MAC: Mines and Communities


Published by MAC on 2001-08-03



Exxon's 100% owned mining subsidiary Intercor is poised to evict all residents of the indigenous/ campesino community of Tabaco in the province of La Guajira, Colombia, on 9th or 10th August, in order to facilitate expansion of South America's biggest coal strip mine, Cerrejon Norte.


Residents have been resisting eviction and holding out for an adequate relocation package which would allow the whole community to stay together and move to a new site where they could continue to practice small-scale agriculture. The relocation arrangements on offer from the company would break up the community and ensure that most members had insufficient funds to buy land from which to live - the result would be poverty and unemployment in nearby towns, already swollen with people displaced by Colombia's internal war.

Intercor is now threatening to use Colombian police and army personnel to force the residents to move. residents are determined to resist. The community's legal representative, Armando Perez, fears a massacre.

"The Colombian Government and Judges Violates the Indigenous People and Peasants in the Vicinity of the Coal Mine Exploited by Exxon subsidiary Intercor, Billiton, Glencore and Anglo-American.

The most shameless and absurd collusion with the mining companies, smashing the human rights of the indigenous people and peasants in the region of La Guajira (North Colombia), has taken place in the last few days. The decision to expropriate a town, functioning with public authority, its cemetery, school, health centre, telecommunications office, streets and squares etc. is without precedent in contemporary legal history. This decision was taken by the Pastrana government through its Minister of Mines and Energy Luis Carlos Valenzuela, the same man who just a few months ago was involved in punishable conduct, for which, incredibly, he is now granted impunity by the National Attorney General.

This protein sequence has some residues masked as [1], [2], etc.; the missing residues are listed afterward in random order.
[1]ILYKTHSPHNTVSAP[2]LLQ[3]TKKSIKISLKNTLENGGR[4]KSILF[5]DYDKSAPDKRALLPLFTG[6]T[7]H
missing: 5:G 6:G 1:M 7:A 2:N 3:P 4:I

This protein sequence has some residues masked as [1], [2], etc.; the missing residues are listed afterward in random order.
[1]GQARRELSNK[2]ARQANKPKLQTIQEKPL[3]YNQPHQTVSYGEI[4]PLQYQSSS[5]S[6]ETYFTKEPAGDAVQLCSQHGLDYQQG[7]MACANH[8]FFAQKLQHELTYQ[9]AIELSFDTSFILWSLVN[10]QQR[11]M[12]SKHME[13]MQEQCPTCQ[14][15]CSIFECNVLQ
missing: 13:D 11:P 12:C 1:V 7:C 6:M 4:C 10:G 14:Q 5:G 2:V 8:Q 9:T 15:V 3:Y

This decision means that the resident families may be judicially robbed of the very homes they live in, including the possibility that these humble people will be ejected and their homes destroyed before their eyes.

It would not be the first time that such a thing has occurred. One of the community's strategies has been to take refuge in the Catholic church, whose building is the property of the Tabaco community. But it seems that this will not be possible, because the Italian priest Marcelo Graciosi sold the church to the US multinational [Intercor], with the visible intention of stopping them getting refuge. This was a clear manoeuvre by the Intercor corporation, operating the mining contract, which counted on the complicity of a delinquent and immoral priest. Armando Larios is the new bishop. He says that he is sorry for what has happened, that he takes no part in it, but he cannot undo the deal...

The Tabaco community requires a humanitarian solidarity action to stop the abuse and avoid, please God, a massacre. The position of the people is that they will not yield to being trampled on...

Next to Tabaco is another community, Tamaquitos, which is an indigenous community that has been abused and de-recognised, reaching the extreme point that the office of Indigenous Affairs was trying to affirm that it did not exist. The person in charge of this office, Marcela Bravo, commissioned an [anthropological] study whose findings were adverse to her anti-indigenous posture. She then refused to pay the fee of professional who had been contracted, because this person refused to reformulate the social scientific study according to Bravo's dictate.

On top of this criminal attitude by the government and the judges, the environmental situation is worsening, as part of orchestrated hostilities to asphyxiate the families in these towns ..."

Armando Pérez Araújo, 1st August 2001, La Guajira, Colombia.

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